Underwood & Underwood (active 1880 – c. 1950)
Gelatin silver print, 1935
After her second transatlantic flight, Earhart continued to set out on record-breaking trips. Only two months after returning to America in June 1932, she became the first woman to fly solo across the North American continent and back.
She also found time for other projects, especially those that advanced women’s progress in society. During this period she became close friends with first lady Eleanor Roosevelt (1884–1962). The two women shared a similar sense of independence and supported each other’s causes.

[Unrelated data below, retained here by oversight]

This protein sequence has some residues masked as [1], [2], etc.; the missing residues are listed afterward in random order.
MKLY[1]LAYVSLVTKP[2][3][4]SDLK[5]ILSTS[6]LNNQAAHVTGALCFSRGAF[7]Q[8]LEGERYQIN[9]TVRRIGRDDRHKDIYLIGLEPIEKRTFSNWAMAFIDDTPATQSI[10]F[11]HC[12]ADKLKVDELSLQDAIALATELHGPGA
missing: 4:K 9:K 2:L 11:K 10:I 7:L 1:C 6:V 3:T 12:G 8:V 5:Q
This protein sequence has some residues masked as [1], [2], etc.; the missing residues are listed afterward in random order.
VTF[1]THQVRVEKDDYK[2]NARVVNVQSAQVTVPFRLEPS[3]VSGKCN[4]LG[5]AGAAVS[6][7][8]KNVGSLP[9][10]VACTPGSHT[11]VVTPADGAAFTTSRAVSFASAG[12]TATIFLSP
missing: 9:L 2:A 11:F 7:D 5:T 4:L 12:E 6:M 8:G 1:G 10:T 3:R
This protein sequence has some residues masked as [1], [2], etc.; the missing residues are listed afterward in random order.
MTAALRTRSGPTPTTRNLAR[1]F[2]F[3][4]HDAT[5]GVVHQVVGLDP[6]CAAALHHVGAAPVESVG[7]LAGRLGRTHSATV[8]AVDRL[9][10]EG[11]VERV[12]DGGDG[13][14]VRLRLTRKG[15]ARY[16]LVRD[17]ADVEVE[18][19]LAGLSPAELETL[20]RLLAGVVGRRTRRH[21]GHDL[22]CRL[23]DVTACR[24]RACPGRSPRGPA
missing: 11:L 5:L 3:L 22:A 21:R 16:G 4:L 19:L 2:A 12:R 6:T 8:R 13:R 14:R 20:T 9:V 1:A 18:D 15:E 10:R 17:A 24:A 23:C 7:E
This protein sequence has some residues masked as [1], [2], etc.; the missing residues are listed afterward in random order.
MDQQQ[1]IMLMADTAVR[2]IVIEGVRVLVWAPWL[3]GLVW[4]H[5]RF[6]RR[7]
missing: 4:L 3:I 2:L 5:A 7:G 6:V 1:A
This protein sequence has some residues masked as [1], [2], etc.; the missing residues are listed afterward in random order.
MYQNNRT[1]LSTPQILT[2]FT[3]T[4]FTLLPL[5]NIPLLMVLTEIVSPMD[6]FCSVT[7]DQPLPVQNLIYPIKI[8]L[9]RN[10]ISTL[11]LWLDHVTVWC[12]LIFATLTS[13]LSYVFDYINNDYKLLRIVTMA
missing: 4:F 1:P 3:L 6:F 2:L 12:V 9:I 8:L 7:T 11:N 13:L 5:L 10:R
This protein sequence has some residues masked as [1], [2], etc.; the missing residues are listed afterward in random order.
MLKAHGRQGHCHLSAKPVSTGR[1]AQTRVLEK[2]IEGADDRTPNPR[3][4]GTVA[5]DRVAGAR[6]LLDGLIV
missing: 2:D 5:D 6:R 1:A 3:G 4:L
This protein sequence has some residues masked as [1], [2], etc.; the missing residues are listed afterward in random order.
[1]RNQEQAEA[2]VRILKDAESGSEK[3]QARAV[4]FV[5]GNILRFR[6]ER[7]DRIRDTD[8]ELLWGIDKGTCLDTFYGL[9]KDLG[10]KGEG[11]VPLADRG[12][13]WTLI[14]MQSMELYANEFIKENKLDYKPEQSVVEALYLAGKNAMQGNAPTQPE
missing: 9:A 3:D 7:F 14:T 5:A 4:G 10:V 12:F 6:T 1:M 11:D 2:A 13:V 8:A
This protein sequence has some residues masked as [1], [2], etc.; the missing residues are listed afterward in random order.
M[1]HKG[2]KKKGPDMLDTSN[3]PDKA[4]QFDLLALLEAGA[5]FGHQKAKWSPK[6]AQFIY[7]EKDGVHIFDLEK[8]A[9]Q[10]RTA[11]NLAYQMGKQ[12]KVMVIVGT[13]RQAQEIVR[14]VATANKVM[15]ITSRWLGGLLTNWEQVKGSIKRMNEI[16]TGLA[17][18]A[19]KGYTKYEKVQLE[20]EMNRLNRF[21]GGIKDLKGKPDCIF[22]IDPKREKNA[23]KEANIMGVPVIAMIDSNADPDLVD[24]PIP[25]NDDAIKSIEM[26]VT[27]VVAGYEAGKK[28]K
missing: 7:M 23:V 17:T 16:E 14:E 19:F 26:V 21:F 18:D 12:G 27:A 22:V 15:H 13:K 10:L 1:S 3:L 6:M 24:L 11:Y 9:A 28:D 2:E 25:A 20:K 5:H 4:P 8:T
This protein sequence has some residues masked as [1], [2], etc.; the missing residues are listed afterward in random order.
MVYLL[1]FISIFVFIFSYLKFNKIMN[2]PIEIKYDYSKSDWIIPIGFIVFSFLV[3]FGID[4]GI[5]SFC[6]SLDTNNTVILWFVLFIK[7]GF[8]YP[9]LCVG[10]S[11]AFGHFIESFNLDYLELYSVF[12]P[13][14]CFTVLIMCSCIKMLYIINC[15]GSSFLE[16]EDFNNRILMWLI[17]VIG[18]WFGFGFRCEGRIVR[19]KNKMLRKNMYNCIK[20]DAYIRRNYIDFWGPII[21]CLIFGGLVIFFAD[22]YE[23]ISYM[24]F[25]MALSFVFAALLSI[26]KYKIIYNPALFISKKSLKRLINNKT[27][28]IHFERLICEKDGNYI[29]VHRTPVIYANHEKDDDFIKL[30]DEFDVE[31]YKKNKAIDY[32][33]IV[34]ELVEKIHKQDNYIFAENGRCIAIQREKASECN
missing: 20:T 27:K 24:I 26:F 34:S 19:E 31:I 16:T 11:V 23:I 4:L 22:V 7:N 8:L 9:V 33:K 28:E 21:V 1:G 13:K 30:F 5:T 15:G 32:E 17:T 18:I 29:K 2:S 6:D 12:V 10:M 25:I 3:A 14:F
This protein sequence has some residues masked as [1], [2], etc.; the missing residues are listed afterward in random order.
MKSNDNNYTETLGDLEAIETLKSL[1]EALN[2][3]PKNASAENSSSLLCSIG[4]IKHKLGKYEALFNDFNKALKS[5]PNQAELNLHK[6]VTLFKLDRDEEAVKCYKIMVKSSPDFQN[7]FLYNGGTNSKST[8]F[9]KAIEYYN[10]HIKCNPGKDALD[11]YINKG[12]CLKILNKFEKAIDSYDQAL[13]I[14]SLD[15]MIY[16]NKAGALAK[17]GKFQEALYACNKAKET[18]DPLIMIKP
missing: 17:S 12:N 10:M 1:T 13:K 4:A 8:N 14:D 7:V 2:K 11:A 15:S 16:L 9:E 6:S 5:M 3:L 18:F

Inspired by Earhart’s example, Roosevelt wanted to obtain a pilot’s license, although her husband rejected the idea. Earhart was a frequent visitor to the White House and was likewise influenced by Roosevelt. She supported the first lady’s efforts to improve the lives of working women and joined her campaign to promote world peace.